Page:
• Perhaps you can go very early on a Sunday morning when there isn’t much traffic. I once did that in Austin so I could stand on the pavement of a highway and photograph an overpass.

              Steve Schwartzman

              May 4, 2015 at 9:30 AM

  10. Wildflowers build a theme of freedom and unity from one sway of wind to another. ~Y. Alvarado

    inspoetry

    May 1, 2015 at 10:25 AM

    • I’ve often enjoyed watching wildflowers sway in the wind, but it can make my job as a photographer difficult.

      Steve Schwartzman

      May 1, 2015 at 4:48 PM

  11. Lovely, like a painting.

    Raewyn's Photos

    May 1, 2015 at 4:06 PM

  12. That’s got me drooling, Steve. Ordinary to you is extraordinary to me.

    Steve Gingold

    May 1, 2015 at 6:40 PM

    • I was being a little flippant in calling this ordinary, but the fact remains that this is a common sight in Texas in April. These two species are fading now, three weeks after I took the picture, but I saw some gorgeous meadows today with species that have succeeded the other two.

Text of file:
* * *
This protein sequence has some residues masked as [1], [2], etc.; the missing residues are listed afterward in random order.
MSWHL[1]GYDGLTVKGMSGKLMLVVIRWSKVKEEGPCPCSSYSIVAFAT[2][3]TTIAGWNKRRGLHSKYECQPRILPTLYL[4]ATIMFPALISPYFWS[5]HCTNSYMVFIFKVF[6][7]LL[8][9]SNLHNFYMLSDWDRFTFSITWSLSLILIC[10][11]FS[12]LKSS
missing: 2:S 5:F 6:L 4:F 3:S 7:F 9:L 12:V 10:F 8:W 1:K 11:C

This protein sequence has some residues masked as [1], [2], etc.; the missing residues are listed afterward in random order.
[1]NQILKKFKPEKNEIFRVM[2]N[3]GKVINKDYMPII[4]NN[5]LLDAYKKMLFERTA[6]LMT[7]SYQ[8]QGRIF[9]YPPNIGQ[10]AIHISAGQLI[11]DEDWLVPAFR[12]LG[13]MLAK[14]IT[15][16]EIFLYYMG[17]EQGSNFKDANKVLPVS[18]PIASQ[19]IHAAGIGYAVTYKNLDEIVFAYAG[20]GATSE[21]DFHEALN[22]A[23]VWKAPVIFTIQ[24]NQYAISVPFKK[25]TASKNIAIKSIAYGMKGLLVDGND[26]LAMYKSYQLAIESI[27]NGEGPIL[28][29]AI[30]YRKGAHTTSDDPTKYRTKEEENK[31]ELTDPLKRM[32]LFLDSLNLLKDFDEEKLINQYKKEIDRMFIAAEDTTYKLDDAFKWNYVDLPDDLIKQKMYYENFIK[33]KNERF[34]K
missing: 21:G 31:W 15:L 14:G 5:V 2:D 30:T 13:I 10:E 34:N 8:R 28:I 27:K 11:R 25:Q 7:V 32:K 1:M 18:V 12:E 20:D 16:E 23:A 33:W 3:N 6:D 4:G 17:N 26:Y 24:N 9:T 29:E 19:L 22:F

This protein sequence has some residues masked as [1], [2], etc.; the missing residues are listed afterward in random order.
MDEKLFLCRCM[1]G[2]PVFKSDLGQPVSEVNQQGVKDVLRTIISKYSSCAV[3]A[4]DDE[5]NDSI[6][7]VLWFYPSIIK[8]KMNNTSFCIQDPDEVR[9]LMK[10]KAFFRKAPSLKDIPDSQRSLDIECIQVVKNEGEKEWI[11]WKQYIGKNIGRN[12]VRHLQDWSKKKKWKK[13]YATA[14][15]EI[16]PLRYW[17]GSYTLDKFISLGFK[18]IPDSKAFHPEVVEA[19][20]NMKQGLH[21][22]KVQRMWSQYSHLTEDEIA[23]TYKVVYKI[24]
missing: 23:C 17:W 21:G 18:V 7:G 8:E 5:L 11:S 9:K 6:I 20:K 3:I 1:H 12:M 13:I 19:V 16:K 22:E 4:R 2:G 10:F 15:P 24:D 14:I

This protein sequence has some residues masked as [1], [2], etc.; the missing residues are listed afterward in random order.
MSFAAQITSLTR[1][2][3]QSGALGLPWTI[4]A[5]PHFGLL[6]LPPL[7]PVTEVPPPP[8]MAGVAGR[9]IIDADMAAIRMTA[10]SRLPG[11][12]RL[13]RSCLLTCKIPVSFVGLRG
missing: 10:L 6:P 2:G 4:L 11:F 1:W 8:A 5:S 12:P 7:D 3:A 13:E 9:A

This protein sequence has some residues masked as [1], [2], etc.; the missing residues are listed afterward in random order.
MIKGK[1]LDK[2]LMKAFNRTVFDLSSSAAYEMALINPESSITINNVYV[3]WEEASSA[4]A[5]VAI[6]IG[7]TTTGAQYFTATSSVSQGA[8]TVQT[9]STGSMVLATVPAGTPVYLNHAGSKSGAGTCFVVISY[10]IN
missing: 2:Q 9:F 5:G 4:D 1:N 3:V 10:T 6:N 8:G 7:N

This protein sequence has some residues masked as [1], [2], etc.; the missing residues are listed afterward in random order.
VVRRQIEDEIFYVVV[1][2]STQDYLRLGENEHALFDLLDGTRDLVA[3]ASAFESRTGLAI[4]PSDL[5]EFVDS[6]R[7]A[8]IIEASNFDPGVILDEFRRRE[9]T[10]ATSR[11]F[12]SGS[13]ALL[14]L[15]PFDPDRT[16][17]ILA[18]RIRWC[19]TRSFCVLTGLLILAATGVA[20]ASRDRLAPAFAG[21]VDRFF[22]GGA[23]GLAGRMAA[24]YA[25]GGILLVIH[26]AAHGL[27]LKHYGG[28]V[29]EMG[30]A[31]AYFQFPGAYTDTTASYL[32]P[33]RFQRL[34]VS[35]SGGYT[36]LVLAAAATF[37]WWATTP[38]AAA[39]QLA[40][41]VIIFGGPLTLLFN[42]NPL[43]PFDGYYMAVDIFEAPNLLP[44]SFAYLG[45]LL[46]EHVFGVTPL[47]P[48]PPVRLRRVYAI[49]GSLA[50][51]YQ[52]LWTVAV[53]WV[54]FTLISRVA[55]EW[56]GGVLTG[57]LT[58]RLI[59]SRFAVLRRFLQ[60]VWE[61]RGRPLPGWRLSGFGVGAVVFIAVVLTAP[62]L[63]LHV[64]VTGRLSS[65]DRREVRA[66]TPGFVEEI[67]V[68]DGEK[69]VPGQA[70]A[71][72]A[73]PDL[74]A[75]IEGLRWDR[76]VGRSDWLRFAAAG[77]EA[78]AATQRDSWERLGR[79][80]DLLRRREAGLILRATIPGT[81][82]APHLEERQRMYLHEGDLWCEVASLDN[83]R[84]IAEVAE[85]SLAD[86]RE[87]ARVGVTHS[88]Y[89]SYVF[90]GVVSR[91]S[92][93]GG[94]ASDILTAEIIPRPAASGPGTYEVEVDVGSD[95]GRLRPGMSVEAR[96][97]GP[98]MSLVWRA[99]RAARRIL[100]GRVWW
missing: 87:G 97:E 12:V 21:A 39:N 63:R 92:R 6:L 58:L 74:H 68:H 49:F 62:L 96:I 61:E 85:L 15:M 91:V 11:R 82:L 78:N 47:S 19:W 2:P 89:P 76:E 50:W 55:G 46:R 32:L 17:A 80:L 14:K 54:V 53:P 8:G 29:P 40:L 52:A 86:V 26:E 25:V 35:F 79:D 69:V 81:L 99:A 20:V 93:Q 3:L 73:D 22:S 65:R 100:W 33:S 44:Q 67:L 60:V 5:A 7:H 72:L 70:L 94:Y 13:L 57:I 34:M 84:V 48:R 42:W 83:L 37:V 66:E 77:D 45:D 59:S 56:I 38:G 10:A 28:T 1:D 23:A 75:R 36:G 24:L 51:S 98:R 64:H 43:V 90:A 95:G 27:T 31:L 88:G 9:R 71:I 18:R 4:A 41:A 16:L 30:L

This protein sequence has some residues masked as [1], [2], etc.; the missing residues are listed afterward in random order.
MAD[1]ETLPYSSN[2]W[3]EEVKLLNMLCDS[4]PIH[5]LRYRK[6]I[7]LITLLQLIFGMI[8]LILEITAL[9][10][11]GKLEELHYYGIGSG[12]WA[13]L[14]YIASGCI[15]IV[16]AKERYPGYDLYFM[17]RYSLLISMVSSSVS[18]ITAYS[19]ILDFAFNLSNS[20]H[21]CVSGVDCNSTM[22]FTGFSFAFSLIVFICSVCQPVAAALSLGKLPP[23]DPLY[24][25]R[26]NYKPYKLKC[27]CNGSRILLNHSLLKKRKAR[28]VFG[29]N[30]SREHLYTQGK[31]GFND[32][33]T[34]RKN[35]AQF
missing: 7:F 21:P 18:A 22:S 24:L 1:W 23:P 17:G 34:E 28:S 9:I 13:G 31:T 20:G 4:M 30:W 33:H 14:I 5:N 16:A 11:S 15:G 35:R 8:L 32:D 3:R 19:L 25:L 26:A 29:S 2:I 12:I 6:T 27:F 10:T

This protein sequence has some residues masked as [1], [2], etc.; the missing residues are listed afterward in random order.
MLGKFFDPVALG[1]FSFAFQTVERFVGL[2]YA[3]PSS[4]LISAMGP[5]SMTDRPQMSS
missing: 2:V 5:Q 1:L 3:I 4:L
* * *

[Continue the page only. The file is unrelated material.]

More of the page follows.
Steve Schwartzman

      May 1, 2015 at 7:40 PM

      • Of course you were and I understood the tongue in cheek quality of the statement. It’s similar to my satisfaction in shooting the same species continually…like the painted trillium…out of appreciation.

        Steve Gingold

        May 1, 2015 at 8:09 PM

  13. A side benefit of mixed fields of bluebonnets and paintbrushes is that, from a distance, the red and blue can suggest purple. It doesn’t always happen; I’ve only seen it a few times. I suppose it depends on the light, for one thing. In any event, this is a glorious photo and a worthy substitute for the real thing.